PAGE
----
Monday, August 20, 2018

Firearm Factory of the Month: Baldwin Locomotive Works

Yes you read the title correctly, Baldwin Locomotive works, the folks that made trains also made firearms, well sort of...

The Great War, which later became known as World War I, started on June 28th, 1914 when the Arch Duke of the Austro-Hungarian Empire, Franz Ferdinand ,and his wife were assassinated on the streets of Sarajevo.
I won't go into the details of what was probably the most complicated war the world has ever seen, but tensions escalated quickly and America's allies needed weapons and they needed them fast.

Great Britain placed an order for 3,400,000 rifles. The rifles were the pattern of 1914 Enfield chambered in .303 British.  You should know that while this rifle carried the Enfield name, it was not related to the Lee-Enfield that served the British Empire through both World Wars. The 1914 Pattern Enfield was a Mauser derivative.

Remington was one of the recipients of the orders (1 million rifles), but soon figured out that they could not produce enough rifles at their Ilion, New York plant. Around this same time Remington had also taken orders for the 1891 Mosin-Nagant rifle from Czar Nicholas' Imperial Russian Government. The Russian rifles were going to be made at Remington-UMC in Bridgeport.

Remington soon formed a new joint venture, incorporating in the state of Delaware, the new Remington Arms Company of Delaware and took an order for an additional 2,000,000 rifles. 
Their joint venture included Baldwin Locomotive Works, who had recently opened a new factory in Eddystone, Pennsylvania.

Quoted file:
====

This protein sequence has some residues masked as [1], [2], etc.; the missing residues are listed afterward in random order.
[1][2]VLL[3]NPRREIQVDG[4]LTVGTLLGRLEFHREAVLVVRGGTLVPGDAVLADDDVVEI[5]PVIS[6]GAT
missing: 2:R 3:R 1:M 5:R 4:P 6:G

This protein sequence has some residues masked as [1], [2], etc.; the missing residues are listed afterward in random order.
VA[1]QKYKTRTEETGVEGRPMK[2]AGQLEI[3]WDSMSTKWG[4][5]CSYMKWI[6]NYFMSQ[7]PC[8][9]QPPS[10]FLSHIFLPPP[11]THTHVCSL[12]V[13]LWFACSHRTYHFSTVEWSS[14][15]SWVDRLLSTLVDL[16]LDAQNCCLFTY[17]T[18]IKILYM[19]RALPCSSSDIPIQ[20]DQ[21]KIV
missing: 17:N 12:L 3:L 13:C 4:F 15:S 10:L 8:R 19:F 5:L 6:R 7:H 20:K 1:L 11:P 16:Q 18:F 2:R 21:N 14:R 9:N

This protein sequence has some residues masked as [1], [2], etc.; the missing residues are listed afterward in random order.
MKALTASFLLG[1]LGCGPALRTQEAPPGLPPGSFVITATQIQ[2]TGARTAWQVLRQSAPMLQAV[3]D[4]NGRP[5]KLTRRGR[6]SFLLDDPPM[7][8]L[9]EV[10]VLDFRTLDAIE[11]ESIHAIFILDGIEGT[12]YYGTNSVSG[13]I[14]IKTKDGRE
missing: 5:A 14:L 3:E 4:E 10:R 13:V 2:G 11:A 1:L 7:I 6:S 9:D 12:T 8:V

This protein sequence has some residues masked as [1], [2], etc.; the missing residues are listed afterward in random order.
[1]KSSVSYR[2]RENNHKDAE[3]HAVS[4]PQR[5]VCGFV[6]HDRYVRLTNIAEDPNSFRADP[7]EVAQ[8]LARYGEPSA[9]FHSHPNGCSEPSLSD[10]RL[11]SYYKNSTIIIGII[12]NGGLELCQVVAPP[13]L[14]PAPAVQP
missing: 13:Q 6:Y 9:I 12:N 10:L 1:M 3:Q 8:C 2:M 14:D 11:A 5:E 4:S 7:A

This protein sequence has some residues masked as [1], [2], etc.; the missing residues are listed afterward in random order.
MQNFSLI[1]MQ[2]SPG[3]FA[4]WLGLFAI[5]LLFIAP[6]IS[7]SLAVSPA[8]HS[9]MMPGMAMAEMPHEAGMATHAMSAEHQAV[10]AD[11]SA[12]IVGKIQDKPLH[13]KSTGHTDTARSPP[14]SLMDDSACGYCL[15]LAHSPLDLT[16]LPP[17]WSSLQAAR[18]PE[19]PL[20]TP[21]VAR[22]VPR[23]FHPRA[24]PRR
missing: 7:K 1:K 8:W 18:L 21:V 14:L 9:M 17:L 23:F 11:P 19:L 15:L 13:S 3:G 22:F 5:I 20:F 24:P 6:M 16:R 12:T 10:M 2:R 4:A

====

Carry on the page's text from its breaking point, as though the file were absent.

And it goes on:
Baldwin would build and maintain the factory buildings at their facility and Remington would oversee the production of the rifles.
Soon buildings were erected and thousands of workers hired. Before long the population of the town of Eddystone tripled. 
18 acres of production space was allocated for the production of the rifles and other armaments. The new buildings were lined up on the outer edge of the Baldwin campus. 

Diagrams showing the construction of the 1914 Pattern Enfield.

On April 2nd, 1917 the United States entered the war and was now in need of rifles for it's own expeditionary forces. In short order a decision was made to modify the 1914 Pattern Enfield to chamber the .30-'06 cartridge. It was accepted by the War Department as "U.S. Rifle, cal .30 model of 1917" on May 11th, 1917.

On September 17th, 1917 Eddystone began producing the M1917 rifles under contract from the U.S. Government.

Stepping back a moment, four days after the U.S. declared war, an explosion occurred at the plant.
The Remington operation also made artillery shells and on April 10th, 1917 something went terribly wrong. Just before 10am something ignited the 18 tons of black powder stored in building "F". 139 people were killed, mostly women and girls.

After the funerals, the building was rebuilt, new employees hired and work continued at Eddystone.

Around this time the production of the 1914 Pattern Enfield was winding down. Before long the Eddystone plant was re-tooled to also manufacture the U.S. M1903 rifle.

On January 2nd, 1918 the Eddystone rifle plant was absorbed by the Midvale Steel and Ordnance Company.

In all nearly 2 million 1914 Pattern Enfields & M1917 rifles were produced. 
On the 11th hour of the 11th day of the 11th month, the guns of the Great War went silent. A few months later in March of 1919 production of rifles at Eddystone ended.

Much of the factory buildings are now gone, a Walmart sits on the edge of where the rifle production buildings once were

This building (with the green windows) is the only one that remains of the original factory buildings, I cannot say if any rifles were made in this building.


Remington Society